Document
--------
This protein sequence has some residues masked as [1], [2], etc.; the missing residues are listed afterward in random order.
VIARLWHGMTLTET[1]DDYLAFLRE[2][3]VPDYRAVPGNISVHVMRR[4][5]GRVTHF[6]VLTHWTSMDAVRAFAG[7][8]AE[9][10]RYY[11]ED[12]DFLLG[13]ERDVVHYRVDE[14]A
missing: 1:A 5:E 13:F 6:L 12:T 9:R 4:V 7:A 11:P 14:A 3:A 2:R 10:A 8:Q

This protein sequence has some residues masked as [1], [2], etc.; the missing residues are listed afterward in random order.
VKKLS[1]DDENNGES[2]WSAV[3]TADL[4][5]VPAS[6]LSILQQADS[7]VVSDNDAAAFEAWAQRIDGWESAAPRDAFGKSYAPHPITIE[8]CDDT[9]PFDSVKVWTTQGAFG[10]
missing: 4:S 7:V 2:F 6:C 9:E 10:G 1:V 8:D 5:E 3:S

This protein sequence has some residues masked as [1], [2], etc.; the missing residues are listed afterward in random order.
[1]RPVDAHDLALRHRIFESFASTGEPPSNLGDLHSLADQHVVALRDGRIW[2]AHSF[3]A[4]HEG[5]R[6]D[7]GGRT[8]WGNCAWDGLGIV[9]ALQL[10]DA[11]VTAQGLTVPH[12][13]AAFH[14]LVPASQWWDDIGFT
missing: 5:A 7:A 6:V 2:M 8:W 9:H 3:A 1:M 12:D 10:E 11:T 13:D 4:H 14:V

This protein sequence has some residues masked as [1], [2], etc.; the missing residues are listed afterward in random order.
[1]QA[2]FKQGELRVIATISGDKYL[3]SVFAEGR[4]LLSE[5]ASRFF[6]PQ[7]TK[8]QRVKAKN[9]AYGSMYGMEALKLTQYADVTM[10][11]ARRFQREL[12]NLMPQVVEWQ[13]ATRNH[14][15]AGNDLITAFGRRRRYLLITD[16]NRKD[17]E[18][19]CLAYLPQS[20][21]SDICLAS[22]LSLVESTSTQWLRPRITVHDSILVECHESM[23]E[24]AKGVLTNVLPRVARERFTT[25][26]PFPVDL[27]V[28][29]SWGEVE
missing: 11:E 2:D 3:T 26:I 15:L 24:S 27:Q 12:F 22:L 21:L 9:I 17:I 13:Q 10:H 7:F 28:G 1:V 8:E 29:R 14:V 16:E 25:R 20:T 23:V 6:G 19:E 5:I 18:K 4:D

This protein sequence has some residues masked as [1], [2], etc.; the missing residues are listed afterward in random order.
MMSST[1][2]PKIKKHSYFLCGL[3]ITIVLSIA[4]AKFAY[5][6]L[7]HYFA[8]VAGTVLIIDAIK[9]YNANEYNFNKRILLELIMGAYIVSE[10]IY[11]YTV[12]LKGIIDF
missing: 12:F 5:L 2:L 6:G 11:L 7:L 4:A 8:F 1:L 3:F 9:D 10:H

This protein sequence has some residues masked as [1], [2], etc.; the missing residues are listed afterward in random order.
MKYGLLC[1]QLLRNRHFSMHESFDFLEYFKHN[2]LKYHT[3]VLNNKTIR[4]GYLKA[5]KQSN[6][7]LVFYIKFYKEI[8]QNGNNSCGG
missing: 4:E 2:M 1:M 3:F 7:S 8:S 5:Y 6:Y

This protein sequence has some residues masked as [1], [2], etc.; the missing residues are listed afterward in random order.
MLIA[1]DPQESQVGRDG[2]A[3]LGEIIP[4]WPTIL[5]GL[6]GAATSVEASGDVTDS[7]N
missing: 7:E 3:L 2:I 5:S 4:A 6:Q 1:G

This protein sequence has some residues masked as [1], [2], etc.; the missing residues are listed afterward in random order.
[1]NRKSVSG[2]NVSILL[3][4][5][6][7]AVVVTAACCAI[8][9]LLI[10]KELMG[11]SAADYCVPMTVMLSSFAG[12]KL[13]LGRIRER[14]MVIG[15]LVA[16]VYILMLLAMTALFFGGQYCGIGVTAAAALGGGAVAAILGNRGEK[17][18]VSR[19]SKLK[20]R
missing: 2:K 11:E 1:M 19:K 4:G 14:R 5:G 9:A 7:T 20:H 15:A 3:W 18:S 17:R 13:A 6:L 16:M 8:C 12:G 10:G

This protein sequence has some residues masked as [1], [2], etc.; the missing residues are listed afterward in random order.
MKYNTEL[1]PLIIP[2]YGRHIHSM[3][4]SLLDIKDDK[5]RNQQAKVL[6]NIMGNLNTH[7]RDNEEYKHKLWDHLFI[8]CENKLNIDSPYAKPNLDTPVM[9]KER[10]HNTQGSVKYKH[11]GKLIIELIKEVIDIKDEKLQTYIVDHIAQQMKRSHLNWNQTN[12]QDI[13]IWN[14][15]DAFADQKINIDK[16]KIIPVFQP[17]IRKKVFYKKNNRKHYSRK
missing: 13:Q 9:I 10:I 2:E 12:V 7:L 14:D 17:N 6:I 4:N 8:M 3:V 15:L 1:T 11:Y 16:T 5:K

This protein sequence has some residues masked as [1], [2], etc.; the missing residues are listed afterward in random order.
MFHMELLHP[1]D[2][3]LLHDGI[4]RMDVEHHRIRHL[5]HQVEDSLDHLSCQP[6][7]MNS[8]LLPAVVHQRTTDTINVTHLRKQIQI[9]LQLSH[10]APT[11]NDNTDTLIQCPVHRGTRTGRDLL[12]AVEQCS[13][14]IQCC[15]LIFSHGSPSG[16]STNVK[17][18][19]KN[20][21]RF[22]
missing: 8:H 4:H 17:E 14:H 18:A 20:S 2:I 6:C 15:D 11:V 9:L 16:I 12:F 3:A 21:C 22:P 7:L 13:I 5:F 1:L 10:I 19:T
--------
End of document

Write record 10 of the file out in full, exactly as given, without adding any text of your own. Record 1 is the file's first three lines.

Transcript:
This protein sequence has some residues masked as [1], [2], etc.; the missing residues are listed afterward in random order.
MFHMELLHP[1]D[2][3]LLHDGI[4]RMDVEHHRIRHL[5]HQVEDSLDHLSCQP[6][7]MNS[8]LLPAVVHQRTTDTINVTHLRKQIQI[9]LQLSH[10]APT[11]NDNTDTLIQCPVHRGTRTGRDLL[12]AVEQCS[13][14]IQCC[15]LIFSHGSPSG[16]STNVK[17][18][19]KN[20][21]RF[22]
missing: 8:H 4:H 17:E 14:H 18:A 20:S 2:I 6:C 15:D 11:V 9:L 16:I 12:F 3:A 21:C 22:P 7:L 13:I 5:F 1:L 10:I 19:T